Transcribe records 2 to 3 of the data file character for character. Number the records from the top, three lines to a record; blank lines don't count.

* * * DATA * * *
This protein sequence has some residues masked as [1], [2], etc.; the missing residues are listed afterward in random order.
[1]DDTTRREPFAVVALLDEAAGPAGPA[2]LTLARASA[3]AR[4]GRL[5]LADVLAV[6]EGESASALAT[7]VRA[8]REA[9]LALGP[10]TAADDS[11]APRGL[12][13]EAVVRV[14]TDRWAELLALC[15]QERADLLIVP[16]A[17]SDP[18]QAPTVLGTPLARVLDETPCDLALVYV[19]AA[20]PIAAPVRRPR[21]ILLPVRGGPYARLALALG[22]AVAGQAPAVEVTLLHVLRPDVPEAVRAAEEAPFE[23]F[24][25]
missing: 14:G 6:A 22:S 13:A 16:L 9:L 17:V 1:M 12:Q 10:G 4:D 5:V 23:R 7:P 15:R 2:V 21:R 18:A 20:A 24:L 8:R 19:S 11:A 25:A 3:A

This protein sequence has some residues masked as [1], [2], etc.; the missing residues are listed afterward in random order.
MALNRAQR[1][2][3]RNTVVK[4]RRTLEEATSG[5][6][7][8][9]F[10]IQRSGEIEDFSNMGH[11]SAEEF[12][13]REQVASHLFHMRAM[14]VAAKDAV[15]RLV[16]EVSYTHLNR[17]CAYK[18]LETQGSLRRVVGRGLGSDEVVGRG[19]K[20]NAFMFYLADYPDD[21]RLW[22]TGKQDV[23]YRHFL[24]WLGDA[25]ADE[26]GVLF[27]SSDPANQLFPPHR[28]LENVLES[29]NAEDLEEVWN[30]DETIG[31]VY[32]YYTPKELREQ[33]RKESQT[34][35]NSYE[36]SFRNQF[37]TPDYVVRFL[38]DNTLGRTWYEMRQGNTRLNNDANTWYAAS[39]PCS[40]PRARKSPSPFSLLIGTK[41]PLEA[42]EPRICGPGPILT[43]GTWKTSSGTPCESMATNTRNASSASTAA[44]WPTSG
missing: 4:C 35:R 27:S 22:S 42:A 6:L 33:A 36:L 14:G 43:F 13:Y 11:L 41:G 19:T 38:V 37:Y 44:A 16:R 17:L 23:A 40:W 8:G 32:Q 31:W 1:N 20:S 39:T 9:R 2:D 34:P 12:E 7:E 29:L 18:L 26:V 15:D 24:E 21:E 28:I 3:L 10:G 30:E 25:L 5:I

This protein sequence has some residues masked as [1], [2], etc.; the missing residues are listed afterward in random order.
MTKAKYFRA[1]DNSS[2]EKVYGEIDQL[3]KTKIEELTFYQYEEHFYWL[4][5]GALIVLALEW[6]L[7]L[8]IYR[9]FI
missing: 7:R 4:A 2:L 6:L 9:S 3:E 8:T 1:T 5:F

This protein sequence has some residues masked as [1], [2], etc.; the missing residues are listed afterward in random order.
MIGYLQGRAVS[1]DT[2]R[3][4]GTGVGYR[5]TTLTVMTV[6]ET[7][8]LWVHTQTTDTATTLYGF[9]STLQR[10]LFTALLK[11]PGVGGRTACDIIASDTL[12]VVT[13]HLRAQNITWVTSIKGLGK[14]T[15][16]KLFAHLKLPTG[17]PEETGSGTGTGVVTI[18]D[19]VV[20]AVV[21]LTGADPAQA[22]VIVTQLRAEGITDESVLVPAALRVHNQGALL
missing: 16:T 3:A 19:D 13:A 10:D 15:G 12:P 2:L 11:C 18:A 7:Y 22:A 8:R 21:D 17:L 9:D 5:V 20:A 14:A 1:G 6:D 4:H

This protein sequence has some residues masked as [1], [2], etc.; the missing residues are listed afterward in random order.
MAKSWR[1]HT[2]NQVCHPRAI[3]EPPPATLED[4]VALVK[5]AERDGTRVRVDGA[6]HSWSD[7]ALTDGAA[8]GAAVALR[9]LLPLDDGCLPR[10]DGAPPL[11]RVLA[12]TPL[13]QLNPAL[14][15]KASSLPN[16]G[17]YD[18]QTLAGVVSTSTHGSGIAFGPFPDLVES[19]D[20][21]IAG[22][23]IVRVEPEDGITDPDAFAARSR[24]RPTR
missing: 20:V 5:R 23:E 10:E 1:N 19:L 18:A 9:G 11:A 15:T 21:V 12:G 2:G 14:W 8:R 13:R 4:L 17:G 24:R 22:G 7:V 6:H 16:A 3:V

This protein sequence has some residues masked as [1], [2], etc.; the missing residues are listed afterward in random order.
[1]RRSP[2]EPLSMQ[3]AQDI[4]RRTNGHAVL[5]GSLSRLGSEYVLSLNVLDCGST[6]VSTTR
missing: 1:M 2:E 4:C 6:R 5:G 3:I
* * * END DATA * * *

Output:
This protein sequence has some residues masked as [1], [2], etc.; the missing residues are listed afterward in random order.
MALNRAQR[1][2][3]RNTVVK[4]RRTLEEATSG[5][6][7][8][9]F[10]IQRSGEIEDFSNMGH[11]SAEEF[12][13]REQVASHLFHMRAM[14]VAAKDAV[15]RLV[16]EVSYTHLNR[17]CAYK[18]LETQGSLRRVVGRGLGSDEVVGRG[19]K[20]NAFMFYLADYPDD[21]RLW[22]TGKQDV[23]YRHFL[24]WLGDA[25]ADE[26]GVLF[27]SSDPANQLFPPHR[28]LENVLES[29]NAEDLEEVWN[30]DETIG[31]VY[32]YYTPKELREQ[33]RKESQT[34][35]NSYE[36]SFRNQF[37]TPDYVVRFL[38]DNTLGRTWYEMRQGNTRLNNDANTWYAAS[39]PCS[40]PRARKSPSPFSLLIGTK[41]PLEA[42]EPRICGPGPILT[43]GTWKTSSGTPCESMATNTRNASSASTAA[44]WPTSG
missing: 4:C 35:R 27:S 22:S 42:A 6:L 33:A 36:L 14:G 43:F 13:Y 11:L 41:G 19:T 38:V 37:Y 44:A 16:R 17:L 23:A 40:W 8:G 32:Q 31:W 1:N 20:S 39:T 9:R 2:D 34:P 12:E 7:E 29:L 18:L 26:V 15:D 24:E 21:E 28:I 3:L 10:G 30:E 25:L 5:I

This protein sequence has some residues masked as [1], [2], etc.; the missing residues are listed afterward in random order.
MTKAKYFRA[1]DNSS[2]EKVYGEIDQL[3]KTKIEELTFYQYEEHFYWL[4][5]GALIVLALEW[6]L[7]L[8]IYR[9]FI
missing: 7:R 4:A 2:L 6:L 9:S 3:E 8:T 1:T 5:F